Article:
Also, some number of Facebook subscribers wore red clothing today, as if that would do anything to help matters at all. Many Haitians also wore red, but that was actually their blood or the blood of their loved ones.
(My personal suggestion, give to Partners in Health, Dokte Paul Farmer's organization I profiled here a while ago.)
Local Desk: A lower court today cleared TV producers of all charges relating to a program in which they lied like a Persian rug about the possibility of obtaining "crazy cow" disease from tainted American beef. In its ruling, the court said, "The contents of the program were within the boundaries of freedom of press." Curiously, the decision is painted here as one of "conservative" prosecutors vs. "liberal" judges.
The Times leads with a report that Universal Studios will finally bring a decent amusement park to Korea with real cartoon characters that anyone has ever heard of.
Weather: The cold snap has come to an end, with high temps yesterday and today being above freezing. However, it drizzled all day, slowly melting the piles of snow that hug every curb, turned black by road residue and the settling of airborne pollutants. Walking to work was a real treat for your humble narrator--well, it would have been, but I turned around and took the subway.
Sports: The Taeguk Warriors rebounded from a pair of friendly losses to beat Finland 2 - 0 Tuesday, says the Times.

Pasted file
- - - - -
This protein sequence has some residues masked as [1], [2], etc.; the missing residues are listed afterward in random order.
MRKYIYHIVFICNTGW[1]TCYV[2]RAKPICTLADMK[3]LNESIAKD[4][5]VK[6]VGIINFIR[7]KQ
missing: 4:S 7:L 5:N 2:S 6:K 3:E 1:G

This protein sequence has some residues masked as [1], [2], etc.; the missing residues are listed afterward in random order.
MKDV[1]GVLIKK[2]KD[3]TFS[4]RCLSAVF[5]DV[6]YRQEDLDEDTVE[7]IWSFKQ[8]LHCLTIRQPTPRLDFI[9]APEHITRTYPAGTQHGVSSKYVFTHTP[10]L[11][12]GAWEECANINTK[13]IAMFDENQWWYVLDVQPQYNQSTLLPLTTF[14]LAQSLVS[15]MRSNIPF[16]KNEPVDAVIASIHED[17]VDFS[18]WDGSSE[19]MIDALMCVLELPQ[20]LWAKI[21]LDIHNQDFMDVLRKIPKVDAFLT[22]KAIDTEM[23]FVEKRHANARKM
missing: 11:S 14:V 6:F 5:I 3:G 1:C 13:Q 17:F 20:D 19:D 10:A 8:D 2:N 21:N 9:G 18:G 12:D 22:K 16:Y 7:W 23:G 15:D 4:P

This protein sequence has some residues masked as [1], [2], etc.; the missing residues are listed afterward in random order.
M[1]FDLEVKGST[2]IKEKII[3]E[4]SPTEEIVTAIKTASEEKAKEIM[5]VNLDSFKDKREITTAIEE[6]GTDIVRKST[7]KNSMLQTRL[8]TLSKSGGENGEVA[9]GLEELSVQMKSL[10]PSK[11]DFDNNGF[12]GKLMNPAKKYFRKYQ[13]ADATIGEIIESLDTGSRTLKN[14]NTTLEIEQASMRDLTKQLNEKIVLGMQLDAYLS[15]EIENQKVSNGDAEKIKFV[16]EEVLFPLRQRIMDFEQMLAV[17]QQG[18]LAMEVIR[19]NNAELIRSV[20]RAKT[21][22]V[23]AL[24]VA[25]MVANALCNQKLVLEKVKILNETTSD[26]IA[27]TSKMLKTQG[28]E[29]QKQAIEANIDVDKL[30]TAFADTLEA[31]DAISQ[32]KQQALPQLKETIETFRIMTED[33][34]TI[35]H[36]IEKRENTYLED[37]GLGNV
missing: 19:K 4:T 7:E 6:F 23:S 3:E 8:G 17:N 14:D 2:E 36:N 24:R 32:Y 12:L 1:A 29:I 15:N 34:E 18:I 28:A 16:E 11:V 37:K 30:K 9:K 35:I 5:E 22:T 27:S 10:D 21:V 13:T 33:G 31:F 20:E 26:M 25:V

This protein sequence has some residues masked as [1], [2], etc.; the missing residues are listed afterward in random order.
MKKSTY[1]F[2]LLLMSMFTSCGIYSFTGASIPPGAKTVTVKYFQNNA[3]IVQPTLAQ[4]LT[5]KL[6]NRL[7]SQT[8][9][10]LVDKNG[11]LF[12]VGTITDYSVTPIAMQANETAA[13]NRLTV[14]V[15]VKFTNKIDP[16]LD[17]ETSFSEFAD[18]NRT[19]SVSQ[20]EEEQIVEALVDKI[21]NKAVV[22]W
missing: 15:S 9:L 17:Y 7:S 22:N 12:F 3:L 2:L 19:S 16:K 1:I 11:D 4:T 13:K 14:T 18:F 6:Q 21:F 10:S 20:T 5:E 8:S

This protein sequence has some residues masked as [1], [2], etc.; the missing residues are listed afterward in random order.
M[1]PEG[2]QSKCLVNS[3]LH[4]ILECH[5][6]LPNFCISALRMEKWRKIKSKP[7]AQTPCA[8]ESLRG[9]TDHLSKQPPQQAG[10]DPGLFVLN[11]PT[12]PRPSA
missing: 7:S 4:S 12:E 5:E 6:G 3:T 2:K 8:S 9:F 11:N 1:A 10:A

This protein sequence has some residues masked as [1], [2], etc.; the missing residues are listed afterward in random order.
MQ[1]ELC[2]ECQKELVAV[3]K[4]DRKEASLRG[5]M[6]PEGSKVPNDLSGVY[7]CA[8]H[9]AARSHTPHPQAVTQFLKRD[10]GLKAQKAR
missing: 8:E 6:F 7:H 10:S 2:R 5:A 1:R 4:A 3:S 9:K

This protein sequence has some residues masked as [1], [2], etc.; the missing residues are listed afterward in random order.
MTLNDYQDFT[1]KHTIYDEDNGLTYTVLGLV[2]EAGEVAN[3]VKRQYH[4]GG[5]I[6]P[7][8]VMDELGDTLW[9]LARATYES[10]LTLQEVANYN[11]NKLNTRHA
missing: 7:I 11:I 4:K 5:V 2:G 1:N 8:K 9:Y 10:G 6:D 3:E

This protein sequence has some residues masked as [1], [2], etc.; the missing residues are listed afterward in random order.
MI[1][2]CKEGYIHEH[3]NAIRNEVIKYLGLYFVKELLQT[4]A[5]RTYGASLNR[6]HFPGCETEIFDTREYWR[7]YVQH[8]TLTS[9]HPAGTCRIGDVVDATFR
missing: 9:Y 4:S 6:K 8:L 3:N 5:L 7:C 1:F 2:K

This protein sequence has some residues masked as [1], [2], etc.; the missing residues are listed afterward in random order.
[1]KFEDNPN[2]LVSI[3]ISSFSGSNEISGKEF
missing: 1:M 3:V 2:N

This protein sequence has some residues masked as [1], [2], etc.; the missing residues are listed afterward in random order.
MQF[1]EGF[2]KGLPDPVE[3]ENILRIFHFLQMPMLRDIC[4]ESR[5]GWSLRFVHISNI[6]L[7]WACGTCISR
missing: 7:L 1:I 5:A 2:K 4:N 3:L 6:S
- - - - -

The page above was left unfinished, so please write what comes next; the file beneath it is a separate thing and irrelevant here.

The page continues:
The match against Finland is seen as preparation for the match against Greece at the World Cup.
“It’s difficult to say which team is better, Greece or Finland. But today, Finland did not play very well,” the boss explained.
Huh explained that his team must be more active in defending against the taller, stronger Europeans, especially when they are on the attack near the Korean net.
In other soccer news, storied athlete Seol Ki-hyeon has signed to play for Pohang Steelers, as his club career in Europe seems poised to wind down as he enters his thirties.
Makkuli Desk: "Name one person and one thing that are most associated with Korea University," began the article by Oh Young-jin and Kang Shin-who in the Korea Times. Well, after nearly a year and a half here, I thought I should know something like this, but I was stumped. Actually, now that I know the answer, I'm still stumped.
Turns out, Korea University, which is basically Korea's answer to Harvard, one of the three prestigious universities known as SKY (Seoul National, Korea, Yonsei), is planning to produce its own brand of makkuli, a fermented rice wine a bit stronger than beer, in a pilot plant set to open in May.
Now, I did my fair share of drinking in college (actually, I probably drank for two or three, but let's not get into that), and in my day, colleges even had watering holes on campus (the Golden Spur was in the student union at USC, for example), but we didn't have our own brand of hooch!